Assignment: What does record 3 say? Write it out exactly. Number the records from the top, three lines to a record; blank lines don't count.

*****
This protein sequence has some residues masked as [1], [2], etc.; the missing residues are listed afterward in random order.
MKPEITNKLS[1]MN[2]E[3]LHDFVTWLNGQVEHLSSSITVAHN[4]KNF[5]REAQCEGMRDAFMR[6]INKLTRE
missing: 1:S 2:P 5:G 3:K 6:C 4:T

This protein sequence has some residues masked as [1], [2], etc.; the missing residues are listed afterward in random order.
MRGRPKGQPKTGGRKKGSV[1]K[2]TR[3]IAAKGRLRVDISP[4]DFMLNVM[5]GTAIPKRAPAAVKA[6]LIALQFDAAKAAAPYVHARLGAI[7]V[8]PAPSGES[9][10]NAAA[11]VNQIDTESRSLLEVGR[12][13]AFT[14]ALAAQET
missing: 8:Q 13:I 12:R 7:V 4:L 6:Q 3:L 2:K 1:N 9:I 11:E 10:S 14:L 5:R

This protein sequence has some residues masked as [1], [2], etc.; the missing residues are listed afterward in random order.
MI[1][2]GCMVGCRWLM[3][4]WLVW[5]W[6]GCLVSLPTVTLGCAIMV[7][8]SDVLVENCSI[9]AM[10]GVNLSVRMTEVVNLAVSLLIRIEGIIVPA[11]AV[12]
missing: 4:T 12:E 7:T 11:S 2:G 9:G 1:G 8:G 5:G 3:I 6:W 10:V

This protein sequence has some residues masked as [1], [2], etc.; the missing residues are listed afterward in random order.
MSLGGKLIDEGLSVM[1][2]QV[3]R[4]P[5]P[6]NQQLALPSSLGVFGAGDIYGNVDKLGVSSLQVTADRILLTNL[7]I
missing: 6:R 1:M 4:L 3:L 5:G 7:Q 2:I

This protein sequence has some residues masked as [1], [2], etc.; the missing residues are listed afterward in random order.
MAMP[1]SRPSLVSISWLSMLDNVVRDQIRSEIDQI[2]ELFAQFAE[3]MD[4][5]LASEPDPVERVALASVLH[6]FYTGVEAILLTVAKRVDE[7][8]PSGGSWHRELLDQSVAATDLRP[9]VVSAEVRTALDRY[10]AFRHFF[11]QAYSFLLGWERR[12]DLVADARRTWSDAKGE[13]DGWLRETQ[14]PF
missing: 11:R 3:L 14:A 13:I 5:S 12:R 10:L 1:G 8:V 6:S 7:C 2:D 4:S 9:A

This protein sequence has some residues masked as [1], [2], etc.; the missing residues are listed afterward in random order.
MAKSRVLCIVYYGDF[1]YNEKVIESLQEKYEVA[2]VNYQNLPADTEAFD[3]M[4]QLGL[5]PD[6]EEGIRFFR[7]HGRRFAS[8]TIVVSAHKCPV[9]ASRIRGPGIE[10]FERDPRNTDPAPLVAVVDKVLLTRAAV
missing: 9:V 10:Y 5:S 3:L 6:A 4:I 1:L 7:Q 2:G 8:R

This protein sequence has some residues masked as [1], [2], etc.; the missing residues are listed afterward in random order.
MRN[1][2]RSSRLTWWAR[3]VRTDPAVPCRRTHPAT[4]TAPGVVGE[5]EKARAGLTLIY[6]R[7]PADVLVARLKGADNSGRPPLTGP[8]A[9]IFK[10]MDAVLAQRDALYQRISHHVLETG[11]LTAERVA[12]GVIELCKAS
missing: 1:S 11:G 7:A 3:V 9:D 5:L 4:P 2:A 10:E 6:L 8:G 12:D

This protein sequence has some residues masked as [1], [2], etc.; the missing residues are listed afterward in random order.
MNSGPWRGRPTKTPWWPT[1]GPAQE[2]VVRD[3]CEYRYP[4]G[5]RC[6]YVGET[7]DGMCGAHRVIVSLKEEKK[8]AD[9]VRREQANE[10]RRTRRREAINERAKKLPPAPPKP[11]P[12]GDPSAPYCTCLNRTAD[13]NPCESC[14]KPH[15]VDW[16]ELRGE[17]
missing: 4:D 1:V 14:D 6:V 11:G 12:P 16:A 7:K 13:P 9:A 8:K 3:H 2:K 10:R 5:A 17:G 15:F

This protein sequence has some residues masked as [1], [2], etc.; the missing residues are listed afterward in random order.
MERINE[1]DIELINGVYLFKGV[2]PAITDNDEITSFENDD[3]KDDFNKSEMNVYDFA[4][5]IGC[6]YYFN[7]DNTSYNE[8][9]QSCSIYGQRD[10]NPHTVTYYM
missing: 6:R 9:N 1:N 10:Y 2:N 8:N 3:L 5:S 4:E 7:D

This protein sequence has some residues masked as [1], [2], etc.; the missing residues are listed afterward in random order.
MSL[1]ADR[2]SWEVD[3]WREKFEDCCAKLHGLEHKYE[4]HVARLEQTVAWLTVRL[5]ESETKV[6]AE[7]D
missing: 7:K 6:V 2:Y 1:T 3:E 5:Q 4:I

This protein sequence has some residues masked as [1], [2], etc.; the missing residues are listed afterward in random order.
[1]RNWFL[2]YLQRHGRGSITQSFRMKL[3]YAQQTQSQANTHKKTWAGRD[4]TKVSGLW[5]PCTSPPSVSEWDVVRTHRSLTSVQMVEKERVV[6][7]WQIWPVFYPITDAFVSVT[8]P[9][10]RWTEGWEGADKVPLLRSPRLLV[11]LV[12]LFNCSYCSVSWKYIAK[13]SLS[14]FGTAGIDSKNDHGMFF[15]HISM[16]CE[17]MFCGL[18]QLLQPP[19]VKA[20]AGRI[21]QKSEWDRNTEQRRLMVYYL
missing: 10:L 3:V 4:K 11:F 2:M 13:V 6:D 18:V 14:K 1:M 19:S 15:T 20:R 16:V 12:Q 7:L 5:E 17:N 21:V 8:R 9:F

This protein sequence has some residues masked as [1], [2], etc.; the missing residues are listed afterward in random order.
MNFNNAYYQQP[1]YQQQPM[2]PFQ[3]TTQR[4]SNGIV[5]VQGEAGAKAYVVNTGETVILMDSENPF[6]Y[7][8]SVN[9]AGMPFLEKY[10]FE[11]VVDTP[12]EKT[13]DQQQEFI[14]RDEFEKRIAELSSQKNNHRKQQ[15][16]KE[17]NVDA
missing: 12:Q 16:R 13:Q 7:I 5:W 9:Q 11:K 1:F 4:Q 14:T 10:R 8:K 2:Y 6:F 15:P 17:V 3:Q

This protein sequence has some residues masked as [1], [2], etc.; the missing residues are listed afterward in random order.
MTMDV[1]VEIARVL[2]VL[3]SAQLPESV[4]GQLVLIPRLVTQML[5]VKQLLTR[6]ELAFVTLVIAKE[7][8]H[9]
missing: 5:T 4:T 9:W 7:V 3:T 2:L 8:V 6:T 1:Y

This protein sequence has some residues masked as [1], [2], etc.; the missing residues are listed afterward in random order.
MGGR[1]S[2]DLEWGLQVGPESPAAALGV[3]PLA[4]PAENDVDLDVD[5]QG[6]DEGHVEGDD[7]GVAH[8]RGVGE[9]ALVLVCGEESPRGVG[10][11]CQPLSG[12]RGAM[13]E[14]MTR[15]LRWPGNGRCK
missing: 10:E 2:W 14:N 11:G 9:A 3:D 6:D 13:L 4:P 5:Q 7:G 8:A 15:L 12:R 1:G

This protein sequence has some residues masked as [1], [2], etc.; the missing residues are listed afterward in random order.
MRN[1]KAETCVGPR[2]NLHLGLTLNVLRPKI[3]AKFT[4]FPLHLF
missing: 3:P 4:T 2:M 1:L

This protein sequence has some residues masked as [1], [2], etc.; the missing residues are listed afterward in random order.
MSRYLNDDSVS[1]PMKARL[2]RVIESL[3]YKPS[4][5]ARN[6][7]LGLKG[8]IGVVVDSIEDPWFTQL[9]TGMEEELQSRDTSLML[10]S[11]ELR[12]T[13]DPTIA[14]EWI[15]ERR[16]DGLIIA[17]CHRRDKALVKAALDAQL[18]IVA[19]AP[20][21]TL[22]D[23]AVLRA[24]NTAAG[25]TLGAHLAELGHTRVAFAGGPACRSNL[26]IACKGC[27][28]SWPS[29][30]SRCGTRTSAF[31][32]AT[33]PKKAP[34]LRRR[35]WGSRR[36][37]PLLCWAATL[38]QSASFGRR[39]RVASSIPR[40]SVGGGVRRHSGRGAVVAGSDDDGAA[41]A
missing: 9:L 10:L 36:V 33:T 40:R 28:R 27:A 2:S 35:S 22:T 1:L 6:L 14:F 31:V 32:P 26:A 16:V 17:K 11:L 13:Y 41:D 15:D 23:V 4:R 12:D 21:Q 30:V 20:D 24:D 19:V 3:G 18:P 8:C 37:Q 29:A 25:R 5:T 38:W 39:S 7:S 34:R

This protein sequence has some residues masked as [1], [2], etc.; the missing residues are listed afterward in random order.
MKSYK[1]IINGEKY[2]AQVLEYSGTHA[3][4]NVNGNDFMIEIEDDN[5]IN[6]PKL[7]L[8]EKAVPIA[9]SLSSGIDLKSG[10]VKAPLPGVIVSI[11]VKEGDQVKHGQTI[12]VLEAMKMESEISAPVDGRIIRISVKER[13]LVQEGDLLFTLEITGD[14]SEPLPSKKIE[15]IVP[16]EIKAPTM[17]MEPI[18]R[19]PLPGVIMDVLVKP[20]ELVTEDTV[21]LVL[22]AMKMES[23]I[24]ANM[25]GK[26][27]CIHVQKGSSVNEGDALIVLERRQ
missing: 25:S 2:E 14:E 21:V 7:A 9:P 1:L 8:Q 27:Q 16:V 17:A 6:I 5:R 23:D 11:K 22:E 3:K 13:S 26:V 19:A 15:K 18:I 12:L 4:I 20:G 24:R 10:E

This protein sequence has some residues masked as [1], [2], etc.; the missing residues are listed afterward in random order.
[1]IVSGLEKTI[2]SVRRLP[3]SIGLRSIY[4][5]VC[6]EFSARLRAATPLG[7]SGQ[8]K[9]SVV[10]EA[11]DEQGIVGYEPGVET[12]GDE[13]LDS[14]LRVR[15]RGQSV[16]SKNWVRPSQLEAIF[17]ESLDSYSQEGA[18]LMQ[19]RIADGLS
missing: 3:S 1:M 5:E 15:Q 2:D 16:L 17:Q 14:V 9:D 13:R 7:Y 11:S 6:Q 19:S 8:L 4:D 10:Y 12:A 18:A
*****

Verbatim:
This protein sequence has some residues masked as [1], [2], etc.; the missing residues are listed afterward in random order.
MI[1][2]GCMVGCRWLM[3][4]WLVW[5]W[6]GCLVSLPTVTLGCAIMV[7][8]SDVLVENCSI[9]AM[10]GVNLSVRMTEVVNLAVSLLIRIEGIIVPA[11]AV[12]
missing: 4:T 12:E 7:T 11:S 2:G 9:G 1:G 8:G 5:G 3:I 6:W 10:V